Chris Kyle served four tours of duty in Iraq as a military sniper. In his best-selling book “American Sniper” he estimated that he killed more than 150 insurgents, a quality that earned him the nickname “Devil of Ramandi” among enemy forces. But the 38-year-old Kyle knew that mental trauma was a major problem in the military so, using the profits from his book, he set up a charity devoted to helping veterans afflicted with PTSD.
Enter Eddie Ray Routh. Routh had been deployed to Haiti as a member of the Marines, but when he returned home his mother got in touch with Kyle to help her son, who she thought was struggling with flashbacks, fear, and sudden anger, all symptoms of PTSD. Kyle, along with his friend Chad Littlefield, brought Routh to a private shooting range in central Texas, where police say Routh snapped, fatally shooting both men.
That same weekend, across the country in Irvine, Calif., police found college basketball coach Monica Quan and her fiancé dead, shot while sitting in their parked car in a ramp not far from their home. The prime suspect was Christopher Dorner, a former member of the LAPD who had been fired from the department after complaining about a white female officer who was his superior. Quan’s father had represented Dorner during the proceedings that ultimately led to his dismissal.
Dorner, who is now the subject of a search in that’s stretched from California, surrounding states, and into Mexico, has also been accused of killing an LAPD officer who was waiting at a red light. Before going on the lam Dorner published a rambling 14-page manifesto, accusing the department of racism and the courts of wrongfully revoking his status in the Navy, where he served overseas and was a decorated marksman.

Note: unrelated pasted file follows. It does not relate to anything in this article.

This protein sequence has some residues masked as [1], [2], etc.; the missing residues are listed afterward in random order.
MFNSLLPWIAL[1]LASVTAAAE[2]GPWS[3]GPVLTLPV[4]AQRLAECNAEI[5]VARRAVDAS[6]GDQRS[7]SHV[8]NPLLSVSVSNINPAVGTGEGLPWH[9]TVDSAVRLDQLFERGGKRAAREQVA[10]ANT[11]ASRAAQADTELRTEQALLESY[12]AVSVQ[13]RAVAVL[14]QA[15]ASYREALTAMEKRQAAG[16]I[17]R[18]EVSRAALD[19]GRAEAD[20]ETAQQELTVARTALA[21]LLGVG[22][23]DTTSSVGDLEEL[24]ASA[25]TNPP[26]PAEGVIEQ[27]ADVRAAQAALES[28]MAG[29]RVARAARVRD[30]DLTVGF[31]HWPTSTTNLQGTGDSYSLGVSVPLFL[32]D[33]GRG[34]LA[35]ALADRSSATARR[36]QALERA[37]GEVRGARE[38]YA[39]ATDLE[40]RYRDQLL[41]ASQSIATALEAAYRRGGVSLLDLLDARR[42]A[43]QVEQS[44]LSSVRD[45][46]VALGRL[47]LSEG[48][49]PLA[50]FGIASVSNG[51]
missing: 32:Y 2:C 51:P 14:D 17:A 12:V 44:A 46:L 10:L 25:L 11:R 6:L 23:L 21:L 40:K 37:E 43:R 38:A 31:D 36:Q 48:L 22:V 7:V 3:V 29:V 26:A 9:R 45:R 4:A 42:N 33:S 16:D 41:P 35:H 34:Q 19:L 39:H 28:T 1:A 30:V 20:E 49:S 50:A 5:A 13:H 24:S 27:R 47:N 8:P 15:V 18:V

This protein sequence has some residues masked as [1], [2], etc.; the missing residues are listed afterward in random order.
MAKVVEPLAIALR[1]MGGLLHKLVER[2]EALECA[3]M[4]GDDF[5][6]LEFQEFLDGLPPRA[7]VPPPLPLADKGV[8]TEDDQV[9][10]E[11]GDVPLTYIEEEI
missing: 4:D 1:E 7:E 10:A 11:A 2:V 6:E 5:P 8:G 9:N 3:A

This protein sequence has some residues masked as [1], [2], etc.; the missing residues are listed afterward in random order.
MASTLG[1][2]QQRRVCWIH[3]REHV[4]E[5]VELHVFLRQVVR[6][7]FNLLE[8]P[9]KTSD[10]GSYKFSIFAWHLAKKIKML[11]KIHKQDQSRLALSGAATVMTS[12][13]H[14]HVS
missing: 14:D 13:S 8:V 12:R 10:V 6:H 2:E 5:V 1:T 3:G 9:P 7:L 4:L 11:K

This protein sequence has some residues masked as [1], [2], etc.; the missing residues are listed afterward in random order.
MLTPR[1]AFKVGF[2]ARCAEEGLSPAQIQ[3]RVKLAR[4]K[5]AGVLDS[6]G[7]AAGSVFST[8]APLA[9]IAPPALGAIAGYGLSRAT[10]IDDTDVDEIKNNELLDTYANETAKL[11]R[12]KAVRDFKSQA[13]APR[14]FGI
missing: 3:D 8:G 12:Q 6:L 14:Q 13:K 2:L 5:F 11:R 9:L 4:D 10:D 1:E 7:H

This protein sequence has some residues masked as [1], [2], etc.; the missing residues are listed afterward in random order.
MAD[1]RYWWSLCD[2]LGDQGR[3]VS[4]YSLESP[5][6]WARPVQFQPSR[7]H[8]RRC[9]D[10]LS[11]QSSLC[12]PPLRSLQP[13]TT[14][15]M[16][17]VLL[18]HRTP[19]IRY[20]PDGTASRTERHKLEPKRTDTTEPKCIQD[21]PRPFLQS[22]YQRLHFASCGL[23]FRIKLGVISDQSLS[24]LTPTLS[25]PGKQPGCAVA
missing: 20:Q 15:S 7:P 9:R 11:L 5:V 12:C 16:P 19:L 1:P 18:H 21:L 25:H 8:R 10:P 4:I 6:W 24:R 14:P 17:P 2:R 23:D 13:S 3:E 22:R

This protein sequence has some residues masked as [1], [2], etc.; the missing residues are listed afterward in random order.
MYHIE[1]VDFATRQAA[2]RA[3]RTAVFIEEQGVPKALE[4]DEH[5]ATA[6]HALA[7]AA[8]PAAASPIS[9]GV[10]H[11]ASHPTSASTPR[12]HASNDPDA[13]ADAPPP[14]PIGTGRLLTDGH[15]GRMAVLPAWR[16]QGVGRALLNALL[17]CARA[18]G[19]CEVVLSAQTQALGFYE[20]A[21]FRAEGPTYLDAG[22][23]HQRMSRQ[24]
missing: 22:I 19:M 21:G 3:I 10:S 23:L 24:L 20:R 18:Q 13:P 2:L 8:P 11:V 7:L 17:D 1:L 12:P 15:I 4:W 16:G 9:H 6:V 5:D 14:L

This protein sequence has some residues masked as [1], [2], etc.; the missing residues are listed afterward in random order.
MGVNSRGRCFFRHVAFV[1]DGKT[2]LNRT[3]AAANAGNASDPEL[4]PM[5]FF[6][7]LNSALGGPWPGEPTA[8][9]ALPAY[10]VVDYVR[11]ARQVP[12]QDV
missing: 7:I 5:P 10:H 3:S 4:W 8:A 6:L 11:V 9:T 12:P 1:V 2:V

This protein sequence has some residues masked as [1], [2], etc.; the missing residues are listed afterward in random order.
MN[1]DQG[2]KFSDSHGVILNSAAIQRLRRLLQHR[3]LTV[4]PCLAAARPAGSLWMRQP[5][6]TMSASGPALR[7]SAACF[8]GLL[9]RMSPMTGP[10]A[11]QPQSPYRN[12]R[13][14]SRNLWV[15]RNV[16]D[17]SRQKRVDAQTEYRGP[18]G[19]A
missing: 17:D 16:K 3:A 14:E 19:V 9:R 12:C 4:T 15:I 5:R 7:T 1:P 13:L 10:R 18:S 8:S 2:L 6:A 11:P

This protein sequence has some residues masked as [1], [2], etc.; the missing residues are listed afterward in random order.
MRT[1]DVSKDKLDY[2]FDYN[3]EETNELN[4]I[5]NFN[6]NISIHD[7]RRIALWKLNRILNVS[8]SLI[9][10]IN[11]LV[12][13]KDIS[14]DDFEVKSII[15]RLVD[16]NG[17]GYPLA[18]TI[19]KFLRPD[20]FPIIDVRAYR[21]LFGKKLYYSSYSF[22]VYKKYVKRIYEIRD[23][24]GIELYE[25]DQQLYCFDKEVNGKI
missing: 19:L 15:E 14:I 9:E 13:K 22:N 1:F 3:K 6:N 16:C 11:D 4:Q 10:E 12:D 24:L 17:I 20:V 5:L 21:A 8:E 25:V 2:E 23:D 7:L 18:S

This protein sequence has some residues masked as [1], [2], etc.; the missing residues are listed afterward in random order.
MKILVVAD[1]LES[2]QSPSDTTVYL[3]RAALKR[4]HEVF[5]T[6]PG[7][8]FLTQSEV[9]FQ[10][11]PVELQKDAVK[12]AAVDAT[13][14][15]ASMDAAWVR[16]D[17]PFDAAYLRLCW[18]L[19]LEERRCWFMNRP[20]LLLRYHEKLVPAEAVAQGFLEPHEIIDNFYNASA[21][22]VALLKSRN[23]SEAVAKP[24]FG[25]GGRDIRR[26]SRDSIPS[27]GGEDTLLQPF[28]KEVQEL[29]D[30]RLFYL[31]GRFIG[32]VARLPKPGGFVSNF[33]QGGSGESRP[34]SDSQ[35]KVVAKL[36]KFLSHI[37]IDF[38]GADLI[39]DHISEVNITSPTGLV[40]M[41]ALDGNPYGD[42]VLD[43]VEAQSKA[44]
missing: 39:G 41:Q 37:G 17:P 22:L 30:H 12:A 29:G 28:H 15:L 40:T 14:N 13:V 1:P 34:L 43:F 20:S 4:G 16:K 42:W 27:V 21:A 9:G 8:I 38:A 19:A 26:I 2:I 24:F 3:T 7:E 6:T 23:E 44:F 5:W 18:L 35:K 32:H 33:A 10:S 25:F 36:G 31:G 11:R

The severity around each crime combined with the amount of publicity in the national media has naturally led to questions about exactly how PTSD may have contributed and if the loss of life could have been avoided.
Symptoms of the disease include intrusive memories about a disturbing event in one’s life, leading to flashbacks that can last for minutes or weeks at a time. Survivors have reported screaming fits they don’t remember hours later and spontaneous violent outbursts at sounds that are reminiscent of the theater of war. The anguish also wears on the loved ones of a veteran.
“Trauma is really not something that happens to an individual,” Robert Motta, a clinical psychologist and psychology professor at Hofstra University, told Mac McLelland, who wrote one of the definitive articles on the subject for Mother Jones. “Trauma is a contagious disease; it affects everyone that has close contact with a traumatized person.”
About 9 percent of average Americans suffer from PTSD, while nearly 30 percent of combat veterans are afflicted.
All of which leads to the question about what can be done. While Routh and his family have said he’s struggled with the invisible disease, Dorner may not be motivated by PTSD. He was never treated for psychological problems during his time in the military and passed the mental tests to gain entry to the LAPD, which includes a PTSD evaluation.
“Once it's been reported that you have been treated in the military for PTSD, in many cases you are screened out as an applicant," Valvincent Reyes, military liaison at the Del Amo Military and Veterans Programs in Torrance, Calif., told the San Gabriel Valley Tribune.
“The California Highway Patrol conducts training for officers who return from combat, and they are training police agencies to help officers on the street with their psychological needs.”
Still, experts who read his manifesto and heard accounts of Dorner's glazed-out stare pointed to mental trauma, whether real or perceived, as possible indication of his motive.
Hopefully the stigma will continue to fade and open up more treatment options for former soldiers, before it’s too late.